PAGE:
No better time for gratitude

Thanksgiving is in the air!  It conjures images of turkey, pumpkin pie, time with friends and family, and for me lots and lots of mashed potatoes (with lots and lots of butter).  However, this year I find myself reflecting a lot more on the “thanks” portion of Thanksgiving, especially given the chaos and uncertainty of 2020.  I am reminded of another very stressful time in my life with lots of emotions and stressors when a friend introduced me to the idea of a daily gratitude journal.  For 30 days I committed to writing down 3 things every day that I was grateful for.  No one read it but me, but I still vividly remember how much those 2-3 minutes per day impacted me.  My outlook improved, my emotions were reset, and I was more resilient to the stress around me. I have read through some of my entries years later, and I still get the emotional benefit.  As I have managed my own personal stressors this year, and helped my patients do the same, I want to share the tool that works so well for me.  I hope this can help provide some emotional relief as we enter into the colder darker months of winter while fighting a pandemic and dealing with a chaotic political and social arena.

The topic of gratitude has been researched extensively.  It has been shown to improve our physical health including decreasing pain, lowering blood pressure, and strengthening our immune system (that might be really handy in 2021).  Those who practice gratitude are happier.  They have less stress, anxiety, and symptoms of depression.  Sleep improves, and they are more resilient.  A gratitude practice also just makes us “better people”.  We become more humble, kind, giving, optimistic, and less self-centered.  We have more self-esteem and are more likable by others.  At work we are more creative, productive, better decision makers, achieve more goals, and are better leaders. We have much better relationships when we bring more gratitude into our lives.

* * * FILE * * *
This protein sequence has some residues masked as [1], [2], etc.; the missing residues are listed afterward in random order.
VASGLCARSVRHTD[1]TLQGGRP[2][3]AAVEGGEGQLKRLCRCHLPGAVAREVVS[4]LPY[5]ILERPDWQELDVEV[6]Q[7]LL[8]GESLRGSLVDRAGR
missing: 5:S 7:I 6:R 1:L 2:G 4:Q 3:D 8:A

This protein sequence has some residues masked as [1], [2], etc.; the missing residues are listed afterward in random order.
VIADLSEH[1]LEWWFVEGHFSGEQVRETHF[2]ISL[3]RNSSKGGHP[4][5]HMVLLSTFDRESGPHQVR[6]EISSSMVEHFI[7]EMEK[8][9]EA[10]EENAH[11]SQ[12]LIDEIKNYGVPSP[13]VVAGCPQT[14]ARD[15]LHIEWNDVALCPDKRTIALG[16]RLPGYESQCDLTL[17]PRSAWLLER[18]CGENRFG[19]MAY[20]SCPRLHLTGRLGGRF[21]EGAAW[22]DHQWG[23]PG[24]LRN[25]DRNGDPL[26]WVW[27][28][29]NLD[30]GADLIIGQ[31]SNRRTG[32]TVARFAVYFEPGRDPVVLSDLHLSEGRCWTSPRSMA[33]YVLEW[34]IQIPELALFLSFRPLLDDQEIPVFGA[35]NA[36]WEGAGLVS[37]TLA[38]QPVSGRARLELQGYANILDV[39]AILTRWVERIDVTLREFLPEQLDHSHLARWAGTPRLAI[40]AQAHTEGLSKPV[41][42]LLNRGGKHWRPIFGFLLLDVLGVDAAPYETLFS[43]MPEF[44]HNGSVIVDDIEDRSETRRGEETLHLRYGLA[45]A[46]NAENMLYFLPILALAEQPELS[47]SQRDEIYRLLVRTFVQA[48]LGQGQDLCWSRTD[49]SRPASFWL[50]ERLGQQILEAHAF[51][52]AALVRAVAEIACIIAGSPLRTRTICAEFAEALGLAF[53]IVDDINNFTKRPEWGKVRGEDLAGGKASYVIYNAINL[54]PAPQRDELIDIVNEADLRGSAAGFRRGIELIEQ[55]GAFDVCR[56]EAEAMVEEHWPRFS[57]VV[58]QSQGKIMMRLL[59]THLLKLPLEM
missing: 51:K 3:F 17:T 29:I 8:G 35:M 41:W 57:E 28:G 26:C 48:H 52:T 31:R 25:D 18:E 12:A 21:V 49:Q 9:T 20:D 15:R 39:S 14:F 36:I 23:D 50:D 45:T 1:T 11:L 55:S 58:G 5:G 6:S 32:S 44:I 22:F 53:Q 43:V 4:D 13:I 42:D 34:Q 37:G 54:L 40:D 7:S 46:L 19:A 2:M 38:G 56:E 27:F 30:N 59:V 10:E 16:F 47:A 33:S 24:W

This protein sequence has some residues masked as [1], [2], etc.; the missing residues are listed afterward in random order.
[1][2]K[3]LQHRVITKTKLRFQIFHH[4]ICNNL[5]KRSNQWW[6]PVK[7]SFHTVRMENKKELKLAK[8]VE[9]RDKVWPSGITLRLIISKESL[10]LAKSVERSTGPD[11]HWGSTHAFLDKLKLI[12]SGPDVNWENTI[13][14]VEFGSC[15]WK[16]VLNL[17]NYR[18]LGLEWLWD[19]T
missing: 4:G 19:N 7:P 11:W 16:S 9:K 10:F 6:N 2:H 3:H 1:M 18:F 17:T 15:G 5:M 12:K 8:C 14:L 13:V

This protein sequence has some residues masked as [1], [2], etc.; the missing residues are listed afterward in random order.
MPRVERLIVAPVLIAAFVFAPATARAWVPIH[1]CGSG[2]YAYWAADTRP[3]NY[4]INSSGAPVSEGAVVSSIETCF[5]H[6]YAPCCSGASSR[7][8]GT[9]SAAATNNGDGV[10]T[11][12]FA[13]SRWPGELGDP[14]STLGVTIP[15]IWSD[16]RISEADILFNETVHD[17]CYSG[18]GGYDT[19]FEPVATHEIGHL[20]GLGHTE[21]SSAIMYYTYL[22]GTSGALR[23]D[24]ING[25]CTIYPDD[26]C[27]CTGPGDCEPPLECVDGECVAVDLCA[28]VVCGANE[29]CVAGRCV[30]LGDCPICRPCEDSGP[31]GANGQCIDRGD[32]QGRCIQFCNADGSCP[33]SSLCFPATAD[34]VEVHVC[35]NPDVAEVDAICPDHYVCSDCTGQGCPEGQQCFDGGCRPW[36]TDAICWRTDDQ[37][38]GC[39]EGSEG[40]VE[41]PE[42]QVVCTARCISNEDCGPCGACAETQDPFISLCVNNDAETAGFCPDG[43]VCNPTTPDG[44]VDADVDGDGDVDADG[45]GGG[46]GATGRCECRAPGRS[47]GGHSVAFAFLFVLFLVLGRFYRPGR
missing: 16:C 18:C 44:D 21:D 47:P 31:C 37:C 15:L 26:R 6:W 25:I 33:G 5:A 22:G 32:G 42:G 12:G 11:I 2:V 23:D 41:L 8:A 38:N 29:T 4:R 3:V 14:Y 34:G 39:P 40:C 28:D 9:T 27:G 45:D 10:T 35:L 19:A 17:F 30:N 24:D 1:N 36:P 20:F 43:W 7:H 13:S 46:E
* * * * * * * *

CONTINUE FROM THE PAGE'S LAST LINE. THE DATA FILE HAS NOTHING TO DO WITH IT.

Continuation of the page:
While there are many different ways to bring gratitude in your life, a journal is my favorite. Here are some things to consider when trying one: 

  • Write down at least 3 things that you are grateful for in a given time period. Some like daily, some like weekly.  Research shows that weekly produces more consistent results as people tend not to get bored.  I liked doing it to start my day to get me in a good mindset.  I know others who love it right before bed as a way to calm them down and help them sleep better.  Pick one and try it, but feel free to modify if it isn’t working.  I would encourage you to document things that really evoke emotion (although sometimes humor can be effective). The emotional component is what provides the benefit.   Don’t just “go through the motions.”   Make it personal to get the most out of it.
  • Be original!  Think of different topics each time.  
  • Be as detailed as you can.  
  • Focus on people and intentions.
  • Consider the “small surprises” that present themselves during the day.  A kind gesture, a shared look, a call from or memory of an old friend, or a beautiful image.  

Dr. Heather Sieler is a physical therapist at Colorado In Motion


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